[in-i-luhk-tuh-buh l]
See more synonyms for ineluctable on

Origin of ineluctable

1615–25; < Latin inēluctābilis, equivalent to in- in-3 + ēluctā(rī) to force a way out or over, surmount (ē- e-1 + luctārī to wrestle) + -bilis -ble
Related formsin·e·luc·ta·bil·i·ty, nounin·e·luc·ta·bly, adverb Unabridged Based on the Random House Unabridged Dictionary, © Random House, Inc. 2018

Related Words for ineluctable

inescapable, inevitable, unavoidable

Examples from the Web for ineluctable

Contemporary Examples of ineluctable

Historical Examples of ineluctable

  • To step across the line would have been an ineluctable attempt.

    Painted Veils

    James Huneker

  • Exactly: and that is the ineluctable modality of the audible.


    James Joyce

  • Ineluctable modality of the visible: at least that if no more, thought through my eyes.


    James Joyce

  • The business bound his imagination with an ineluctable fascination.

    The Destroying Angel

    Louis Joseph Vance

  • The blows of fate are ineluctable; no man shall evade his doom.

British Dictionary definitions for ineluctable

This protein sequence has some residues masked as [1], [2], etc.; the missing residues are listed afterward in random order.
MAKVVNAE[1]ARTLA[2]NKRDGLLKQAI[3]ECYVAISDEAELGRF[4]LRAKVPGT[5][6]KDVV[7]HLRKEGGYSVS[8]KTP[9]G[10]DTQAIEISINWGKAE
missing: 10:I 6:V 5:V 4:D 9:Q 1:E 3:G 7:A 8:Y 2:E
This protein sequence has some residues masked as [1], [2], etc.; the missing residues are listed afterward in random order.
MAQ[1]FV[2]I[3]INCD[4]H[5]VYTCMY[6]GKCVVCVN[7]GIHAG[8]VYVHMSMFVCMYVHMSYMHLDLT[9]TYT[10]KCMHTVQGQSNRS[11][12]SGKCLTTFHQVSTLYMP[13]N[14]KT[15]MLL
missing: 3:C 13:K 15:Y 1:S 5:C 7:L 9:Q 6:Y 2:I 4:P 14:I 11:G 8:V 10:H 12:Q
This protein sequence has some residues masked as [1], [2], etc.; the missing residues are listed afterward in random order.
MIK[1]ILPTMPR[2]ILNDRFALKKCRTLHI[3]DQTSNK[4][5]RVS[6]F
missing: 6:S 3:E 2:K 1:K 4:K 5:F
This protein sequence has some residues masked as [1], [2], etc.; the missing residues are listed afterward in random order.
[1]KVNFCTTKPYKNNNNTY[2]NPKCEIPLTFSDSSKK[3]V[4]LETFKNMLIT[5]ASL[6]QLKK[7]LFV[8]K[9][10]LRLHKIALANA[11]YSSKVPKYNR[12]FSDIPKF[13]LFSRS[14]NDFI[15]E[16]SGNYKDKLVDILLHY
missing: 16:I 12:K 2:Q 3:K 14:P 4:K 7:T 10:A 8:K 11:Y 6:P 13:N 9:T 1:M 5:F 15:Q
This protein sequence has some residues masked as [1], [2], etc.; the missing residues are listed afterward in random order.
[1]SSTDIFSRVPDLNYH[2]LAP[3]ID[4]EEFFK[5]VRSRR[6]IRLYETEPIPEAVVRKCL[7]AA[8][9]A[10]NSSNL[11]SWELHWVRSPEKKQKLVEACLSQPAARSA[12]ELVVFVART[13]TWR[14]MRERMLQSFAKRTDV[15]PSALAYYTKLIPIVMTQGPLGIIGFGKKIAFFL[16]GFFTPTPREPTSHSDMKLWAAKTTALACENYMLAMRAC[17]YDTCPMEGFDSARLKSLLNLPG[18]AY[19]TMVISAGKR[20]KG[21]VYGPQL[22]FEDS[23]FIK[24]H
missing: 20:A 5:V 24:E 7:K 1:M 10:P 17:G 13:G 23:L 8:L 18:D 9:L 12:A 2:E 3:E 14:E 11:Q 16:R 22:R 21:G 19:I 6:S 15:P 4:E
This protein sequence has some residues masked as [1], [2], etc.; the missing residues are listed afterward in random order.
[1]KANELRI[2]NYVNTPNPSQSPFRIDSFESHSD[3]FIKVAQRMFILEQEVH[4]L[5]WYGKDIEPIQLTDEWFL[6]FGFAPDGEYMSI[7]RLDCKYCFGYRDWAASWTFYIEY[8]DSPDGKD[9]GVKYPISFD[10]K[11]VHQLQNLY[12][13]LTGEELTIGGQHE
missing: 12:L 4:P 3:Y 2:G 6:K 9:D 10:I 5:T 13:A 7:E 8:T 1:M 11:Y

1. (esp of fate) incapable of being avoided; inescapable
Derived Formsineluctability, nounineluctably, adverb

Word Origin for ineluctable

C17: from Latin inēluctābilis, from in- 1 + ēluctārī to escape, from luctārī to struggle
Collins English Dictionary - Complete & Unabridged 2012 Digital Edition © William Collins Sons & Co. Ltd. 1979, 1986 © HarperCollins Publishers 1998, 2000, 2003, 2005, 2006, 2007, 2009, 2012

Word Origin and History for ineluctable

"not to be escaped by struggling," 1620s, from Latin ineluctabilis "unavoidable, inevitable," from in- "not, opposite of" (see in- (1)) + eluctari "to struggle out of," from ex- "out" (see ex-) + luctari "to struggle" (see reluctance).

Online Etymology Dictionary, © 2010 Douglas Harper